Red Bull's horrific straight-line speed prevented either driver from being able to challenge the front-runners during the British Grand Prix
Before the British GP, Red Bull and Toro Rosso showed concern about how much time they were losing to their rivals down the straights. You wouldn’t expect the difference to be as much of a problem in the race, but speed trap data highlights just how big the power difference to Ferrari and Mercedes is.
You can’t tell too much from it as things like fuel load, slipstreams and tyre life all have an effect on speeds, but the speed trap figures from the Hangar Straight give you a decent idea of what the drivers were up against. Kimi Raikkonen topped it by hitting 215mph, whilst Max Verstappen could only manage 194mph - a huge 21mph difference.
For comparison, Lewis Hamilton managed 211mph, Valtteri Bottas 201mph, and Sebastian Vettel 207mph. Daniel Ricciardo actually clocked an impressive 207mph at one point too, but it’s not hard to see why Verstappen and Christian Horner were so vocal about it after the race.
Verstappen provided one of the highlights of the race with his pass on Raikkonen around the outside of Luffield. He eventually retired with a brake-by-wire failure, but his overriding feeling was one of frustration at the lack of power. He told Dutch TV:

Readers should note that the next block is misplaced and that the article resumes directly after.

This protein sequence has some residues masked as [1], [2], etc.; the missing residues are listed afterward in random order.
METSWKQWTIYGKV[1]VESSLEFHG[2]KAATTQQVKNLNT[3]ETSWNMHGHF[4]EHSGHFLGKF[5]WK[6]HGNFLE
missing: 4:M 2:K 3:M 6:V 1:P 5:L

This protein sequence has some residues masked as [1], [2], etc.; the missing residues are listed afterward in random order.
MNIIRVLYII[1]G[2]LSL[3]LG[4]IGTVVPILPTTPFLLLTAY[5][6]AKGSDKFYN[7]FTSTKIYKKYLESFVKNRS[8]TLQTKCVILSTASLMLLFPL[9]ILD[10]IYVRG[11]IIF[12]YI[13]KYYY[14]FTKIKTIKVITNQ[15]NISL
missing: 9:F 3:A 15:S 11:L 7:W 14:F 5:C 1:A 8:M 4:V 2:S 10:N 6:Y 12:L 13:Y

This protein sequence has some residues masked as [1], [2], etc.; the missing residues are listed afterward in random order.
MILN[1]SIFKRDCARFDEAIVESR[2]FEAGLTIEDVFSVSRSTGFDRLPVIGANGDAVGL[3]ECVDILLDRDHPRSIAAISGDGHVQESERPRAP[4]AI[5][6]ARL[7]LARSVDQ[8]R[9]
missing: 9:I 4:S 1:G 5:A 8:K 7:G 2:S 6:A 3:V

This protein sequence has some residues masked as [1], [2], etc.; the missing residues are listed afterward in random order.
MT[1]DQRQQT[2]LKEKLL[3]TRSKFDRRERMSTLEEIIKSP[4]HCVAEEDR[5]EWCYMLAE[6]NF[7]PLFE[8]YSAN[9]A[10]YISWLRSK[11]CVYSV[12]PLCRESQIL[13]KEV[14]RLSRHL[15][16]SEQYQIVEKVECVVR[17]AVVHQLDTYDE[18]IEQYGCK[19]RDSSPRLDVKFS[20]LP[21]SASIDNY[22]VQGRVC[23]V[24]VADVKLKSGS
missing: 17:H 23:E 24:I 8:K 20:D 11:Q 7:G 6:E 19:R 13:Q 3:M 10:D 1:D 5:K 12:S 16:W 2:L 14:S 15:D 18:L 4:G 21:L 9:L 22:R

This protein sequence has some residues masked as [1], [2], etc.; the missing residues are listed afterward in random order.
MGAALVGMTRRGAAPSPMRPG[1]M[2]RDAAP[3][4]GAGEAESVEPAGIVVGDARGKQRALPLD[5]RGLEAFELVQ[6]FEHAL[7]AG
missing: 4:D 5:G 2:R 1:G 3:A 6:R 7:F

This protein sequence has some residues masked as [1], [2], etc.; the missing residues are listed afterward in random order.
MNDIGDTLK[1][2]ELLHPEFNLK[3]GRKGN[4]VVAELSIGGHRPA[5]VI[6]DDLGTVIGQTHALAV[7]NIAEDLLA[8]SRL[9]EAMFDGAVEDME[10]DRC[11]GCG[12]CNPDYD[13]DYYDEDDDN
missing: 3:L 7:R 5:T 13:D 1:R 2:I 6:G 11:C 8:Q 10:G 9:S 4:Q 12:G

“I had to manage the tyres the whole way through the race but we were super-slow on the straights anyway, which was just a huge drama. I tried to do a one-stop. In the end I was lucky that there was a safety car, because that wasn’t going to work.
“After the first safety car I made that move on Kimi, which was nice, but it’s just incredibly frustrating how much we are lacking on the straights. It’s a real bummer. It was tragic - on the straights it’s like you are driving in a different series.”
Horner, meanwhile, revealed that even not even the power unit’s qualifying mode, the use of DRS, or fresh tyres was enough to overcome the power deficit.
“We ran our qualifying mode at the restart versus Kimi’s and you can see the difference. You could see how hard Max was having to work to keep Kimi behind him - their overspeed at the restart was insane.
“And at the second restart he [Kimi] had a moment at Stowe yet was still all over Max into Turns 2 and 3. And unfortunately for Daniel he just couldn’t attack Valtteri while having a superior tyre and grip and performance. Even with the DRS open we were still dropping back.”
It must be a pretty miserable situation - especially as Horner claimed the data from qualifying showed that the Red Bulls were quicker than Sebastian Vettel through pretty much every corner.